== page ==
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Speaker to Discuss Battle of Cantigny: First Battle Won by American Forces 100 Years Ago Has Connections to Old Fort Niagara

by Charlotte Clark
Fri, May 4th 2018 09:00 am
A free lecture by author and historian Matthew Davenport on May 19 will feature the history depicted in this prominent mural in the Fort Niagara Officers' Club, called `The Lions of Cantigny.` It highlights the U.S. 28th Infantry Regiment, which was victorious in the Battle of Cantingy one hundred years ago. Mr. Davenport wrote First Over There: The Attack on Cantigny, America's First Battle in World War One. (Photo by L. Gugino)
A free lecture by author and historian Matthew Davenport on May 19 will feature the history depicted in this prominent mural in the Fort Niagara Officers' Club, called "The Lions of Cantigny." It highlights the U.S. 28th Infantry Regiment, which was victorious in the Battle of Cantingy one hundred years ago. Mr. Davenport wrote First Over There: The Attack on Cantigny, America's First Battle in World War One. (Photo by L. Gugino)
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(May 4, 2018) Youngstown, N.Y. – “The Lions of Cantigny” is a colorful, prominent mural at the west end of the Fort Niagara Officers’ Club main hall in Fort Niagara State Park. It depicts hand-to-hand combat between the U.S. Army’s 28th Infantry Regiment and the German 18th Army on May 28 and 29, 1918. Visitors to Old Fort Niagara’s special events who have been in the building and have seen the mural may have wondered:

 

What does it have to do with Fort Niagara?

 

The Battle of Cantigny in northern France, on May 28-29, 1918, was the first offensive action and victory for the American Expeditionary Forces sent to Europe in World War One. The 28th Infantry Regiment, which was part of the 1st Division of the AEF, played a critical role in the Battle of Cantigny. After the war, this regiment returned to the U.S. and garrisoned Fort Niagara from 1922 to 1940.

 

The 28th Infantry Regiment received a unit decoration from the French government, as well as the regimental title, “The Lions of Cantigny.” In 1938, the regiment commissioned Buffalo artist, Hubert H. Crawford (1910-1985), to depict a scene from the battle for the main hall of their new Bachelor Officers Quarters and Open Mess, today known as the “Officers’ Club.”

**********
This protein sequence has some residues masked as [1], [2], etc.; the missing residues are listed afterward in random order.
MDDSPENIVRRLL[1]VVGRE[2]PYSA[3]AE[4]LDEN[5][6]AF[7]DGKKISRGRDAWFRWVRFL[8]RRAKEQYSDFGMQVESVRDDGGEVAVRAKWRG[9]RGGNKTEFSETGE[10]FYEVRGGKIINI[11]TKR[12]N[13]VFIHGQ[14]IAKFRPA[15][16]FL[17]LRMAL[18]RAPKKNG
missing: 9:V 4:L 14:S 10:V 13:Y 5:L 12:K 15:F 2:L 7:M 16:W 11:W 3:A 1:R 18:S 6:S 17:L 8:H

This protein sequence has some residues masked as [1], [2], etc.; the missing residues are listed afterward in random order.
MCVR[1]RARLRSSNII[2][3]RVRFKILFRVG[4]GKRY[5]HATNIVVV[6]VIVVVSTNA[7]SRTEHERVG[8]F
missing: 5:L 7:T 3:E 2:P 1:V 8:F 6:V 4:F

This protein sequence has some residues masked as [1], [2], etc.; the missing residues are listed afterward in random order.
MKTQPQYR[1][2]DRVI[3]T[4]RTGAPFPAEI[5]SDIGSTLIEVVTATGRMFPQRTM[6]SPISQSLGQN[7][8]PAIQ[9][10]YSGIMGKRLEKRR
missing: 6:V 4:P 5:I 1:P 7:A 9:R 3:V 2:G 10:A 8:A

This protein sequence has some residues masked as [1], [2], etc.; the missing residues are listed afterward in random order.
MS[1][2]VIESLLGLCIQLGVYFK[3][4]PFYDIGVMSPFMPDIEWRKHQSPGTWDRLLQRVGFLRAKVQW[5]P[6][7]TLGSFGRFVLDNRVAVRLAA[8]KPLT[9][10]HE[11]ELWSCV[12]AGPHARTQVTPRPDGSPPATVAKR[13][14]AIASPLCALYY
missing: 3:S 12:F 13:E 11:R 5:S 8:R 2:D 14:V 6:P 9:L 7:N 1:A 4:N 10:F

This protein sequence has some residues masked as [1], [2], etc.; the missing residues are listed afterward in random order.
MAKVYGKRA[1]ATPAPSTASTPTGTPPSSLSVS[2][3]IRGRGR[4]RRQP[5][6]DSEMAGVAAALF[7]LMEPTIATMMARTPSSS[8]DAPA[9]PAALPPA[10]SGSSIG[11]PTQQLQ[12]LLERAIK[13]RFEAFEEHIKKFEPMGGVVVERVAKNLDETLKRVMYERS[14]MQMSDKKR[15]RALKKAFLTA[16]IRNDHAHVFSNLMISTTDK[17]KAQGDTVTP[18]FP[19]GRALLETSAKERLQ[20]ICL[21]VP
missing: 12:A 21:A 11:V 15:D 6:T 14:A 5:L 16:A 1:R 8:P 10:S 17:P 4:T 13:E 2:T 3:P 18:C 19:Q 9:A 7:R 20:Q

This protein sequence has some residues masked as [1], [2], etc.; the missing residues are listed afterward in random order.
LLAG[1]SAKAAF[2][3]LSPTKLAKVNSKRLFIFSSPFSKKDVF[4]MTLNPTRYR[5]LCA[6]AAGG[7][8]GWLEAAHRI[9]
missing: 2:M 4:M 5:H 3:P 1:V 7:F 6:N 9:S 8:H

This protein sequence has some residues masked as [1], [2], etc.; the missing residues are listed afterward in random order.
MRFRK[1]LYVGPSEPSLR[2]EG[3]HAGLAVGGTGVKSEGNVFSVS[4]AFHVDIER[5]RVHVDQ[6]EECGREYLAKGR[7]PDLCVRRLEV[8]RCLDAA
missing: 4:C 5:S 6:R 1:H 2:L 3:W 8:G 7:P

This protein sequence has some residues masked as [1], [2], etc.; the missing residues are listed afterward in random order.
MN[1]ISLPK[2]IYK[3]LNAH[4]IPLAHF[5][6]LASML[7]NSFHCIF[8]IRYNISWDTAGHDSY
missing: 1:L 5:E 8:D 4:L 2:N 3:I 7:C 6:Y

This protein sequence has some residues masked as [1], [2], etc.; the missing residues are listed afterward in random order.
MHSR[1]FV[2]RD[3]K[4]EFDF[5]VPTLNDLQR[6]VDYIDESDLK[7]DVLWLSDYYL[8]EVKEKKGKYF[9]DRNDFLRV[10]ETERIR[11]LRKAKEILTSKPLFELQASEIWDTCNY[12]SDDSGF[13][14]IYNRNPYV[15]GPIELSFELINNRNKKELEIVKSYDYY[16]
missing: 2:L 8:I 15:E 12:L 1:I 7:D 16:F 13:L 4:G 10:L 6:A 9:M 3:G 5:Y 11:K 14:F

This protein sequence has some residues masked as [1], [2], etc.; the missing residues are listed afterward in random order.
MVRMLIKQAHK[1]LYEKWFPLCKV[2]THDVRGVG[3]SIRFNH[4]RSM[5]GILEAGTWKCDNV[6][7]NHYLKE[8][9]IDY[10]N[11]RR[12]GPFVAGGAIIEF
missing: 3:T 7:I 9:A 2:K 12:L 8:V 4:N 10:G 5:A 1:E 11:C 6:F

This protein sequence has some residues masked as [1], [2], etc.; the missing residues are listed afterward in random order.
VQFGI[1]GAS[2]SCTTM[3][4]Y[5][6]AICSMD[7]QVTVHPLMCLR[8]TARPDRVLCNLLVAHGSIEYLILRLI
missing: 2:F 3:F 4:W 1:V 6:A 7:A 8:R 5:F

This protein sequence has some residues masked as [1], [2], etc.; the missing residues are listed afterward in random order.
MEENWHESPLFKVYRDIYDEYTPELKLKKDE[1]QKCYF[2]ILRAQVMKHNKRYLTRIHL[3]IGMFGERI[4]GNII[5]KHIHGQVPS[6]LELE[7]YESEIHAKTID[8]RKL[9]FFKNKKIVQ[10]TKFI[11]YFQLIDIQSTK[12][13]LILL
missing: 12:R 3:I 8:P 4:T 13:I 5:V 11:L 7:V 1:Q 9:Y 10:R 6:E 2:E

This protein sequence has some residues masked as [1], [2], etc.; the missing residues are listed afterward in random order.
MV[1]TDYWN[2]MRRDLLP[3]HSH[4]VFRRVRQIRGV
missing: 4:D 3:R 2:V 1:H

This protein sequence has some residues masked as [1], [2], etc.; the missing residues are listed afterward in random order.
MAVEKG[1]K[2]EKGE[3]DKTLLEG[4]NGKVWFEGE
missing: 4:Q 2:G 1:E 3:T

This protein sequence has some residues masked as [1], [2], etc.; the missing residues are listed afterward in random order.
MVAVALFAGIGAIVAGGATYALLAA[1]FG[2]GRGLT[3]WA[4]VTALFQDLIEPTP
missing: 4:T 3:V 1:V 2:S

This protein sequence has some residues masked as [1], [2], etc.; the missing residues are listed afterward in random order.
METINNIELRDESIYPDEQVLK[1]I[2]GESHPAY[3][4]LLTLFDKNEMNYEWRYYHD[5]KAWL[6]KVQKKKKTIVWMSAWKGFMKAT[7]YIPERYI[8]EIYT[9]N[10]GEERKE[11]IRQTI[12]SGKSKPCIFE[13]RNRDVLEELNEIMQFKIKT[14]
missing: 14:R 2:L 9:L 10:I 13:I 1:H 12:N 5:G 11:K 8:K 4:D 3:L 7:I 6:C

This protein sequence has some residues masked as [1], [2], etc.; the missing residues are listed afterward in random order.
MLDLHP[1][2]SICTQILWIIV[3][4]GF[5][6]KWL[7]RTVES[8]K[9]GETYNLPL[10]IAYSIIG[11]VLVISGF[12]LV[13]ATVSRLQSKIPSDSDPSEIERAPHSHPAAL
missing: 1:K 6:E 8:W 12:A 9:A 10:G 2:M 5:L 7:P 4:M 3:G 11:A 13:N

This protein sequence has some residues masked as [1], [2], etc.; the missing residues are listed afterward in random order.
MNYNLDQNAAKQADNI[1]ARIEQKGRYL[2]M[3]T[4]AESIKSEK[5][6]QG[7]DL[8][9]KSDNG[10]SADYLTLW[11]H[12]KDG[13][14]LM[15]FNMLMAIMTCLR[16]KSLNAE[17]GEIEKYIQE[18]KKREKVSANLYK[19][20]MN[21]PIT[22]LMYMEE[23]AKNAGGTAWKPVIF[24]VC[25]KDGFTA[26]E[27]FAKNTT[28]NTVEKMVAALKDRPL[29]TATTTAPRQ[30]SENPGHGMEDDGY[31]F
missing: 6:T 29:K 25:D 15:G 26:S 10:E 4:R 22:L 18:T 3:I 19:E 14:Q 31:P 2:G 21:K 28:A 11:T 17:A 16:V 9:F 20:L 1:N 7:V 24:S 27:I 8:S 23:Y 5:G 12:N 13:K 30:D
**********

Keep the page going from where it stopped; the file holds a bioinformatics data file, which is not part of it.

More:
In commemoration of this historic battle’s 100th anniversary and its connection to the fort, Old Fort Niagara will host a lecture by Matthew Davenport, author of First Over There: The Attack on Cantigny, America’s First Battle in World War One, on Saturday, May 19. Mr. Davenport will tell the inspiring, untold story of the soldiers and their journey to victory on the Western Front in the Battle of Cantigny based on their letters, diaries and reports. He will make his presentation below the mural depicting the very same history.

 

The lecture will be held from 2:00 p.m. to 3:30 p.m. in the Fort Niagara Officers’ Club located at 2 Scott Avenue, Fort Niagara State Park, Youngstown, NY, 14174. It is free and open to the public. ADA-accessible viewing will be available in the fort’s Visitor Center simultaneously. Reservations are not required.

 

First Over There: The Attack on Cantigny, America’s First Battle in World War One will be for sale at the lecture or can be purchased in advance from the fort’s Museum Shop located in the Visitor Center (Thomas Dunn Books, St. Martin’s Press, New York, US$28.99).

 

Matthew Davenport served in the U.S. Army Reserve, is a member of the American Legion, and was the recipient of the Daughters of the American Revolution 2017 Medal of Honor. A native of St. Louis and a former prosecutor, he practices law in eastern North Carolina where he teaches at East Carolina University and lives with his wife and two sons. His book was a finalist for the prestigious Guggenheim-Lehrman Prize in Military History and has been heralded by Pulitzer-Prize winning historian James McPherson as “military history at its best.”

 

The lecture is sponsored by a Humanities New York Vision/Action Grant with the support of the National Endowment for the Humanities. Any views, findings, conclusions or recommendations expressed in this program do not necessarily represent those of the National Endowment for the Humanities.

 

Enthusiasts of World War One history who attend the lecture are welcome to visit the Old Fort Niagara historic site and museum afterward. The museum currently features the exhibit “Fort Niagara in the Great War,” which shows how the fort was used as a training facility for two United States Reserve Officers Training Corps (ROTC) camps in 1917 when the ROTC program was just getting started. The exhibit features uniforms, artifacts, letters and photos specific to the training camps. Admission into the historic site and museum is $12 for adults, $8 for children ages 6-12, free for children under 6, and free for members of the Old Fort Niagara Association.

Hours of Operation

The Fort is open year round with the exception of New Years Day, Thanksgiving Day and Christmas Day.

  • Jan - June 9:00 am - 5:00 pm
  • July - Aug - 9:00 am - 7:00 pm
  • Sept - Dec - 9:00 am - 5:00 pm.

Please note: Ticket sales end 30 minutes before closing time.

 

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Old Fort Niagara is operated by the Old Fort Niagara Association, an independent, not-for-profit organization established in 1927. We do not rely on tax dollars. Instead, the Fort is funded through a combination of admission fees, museum shop sales, and charitable contributions.

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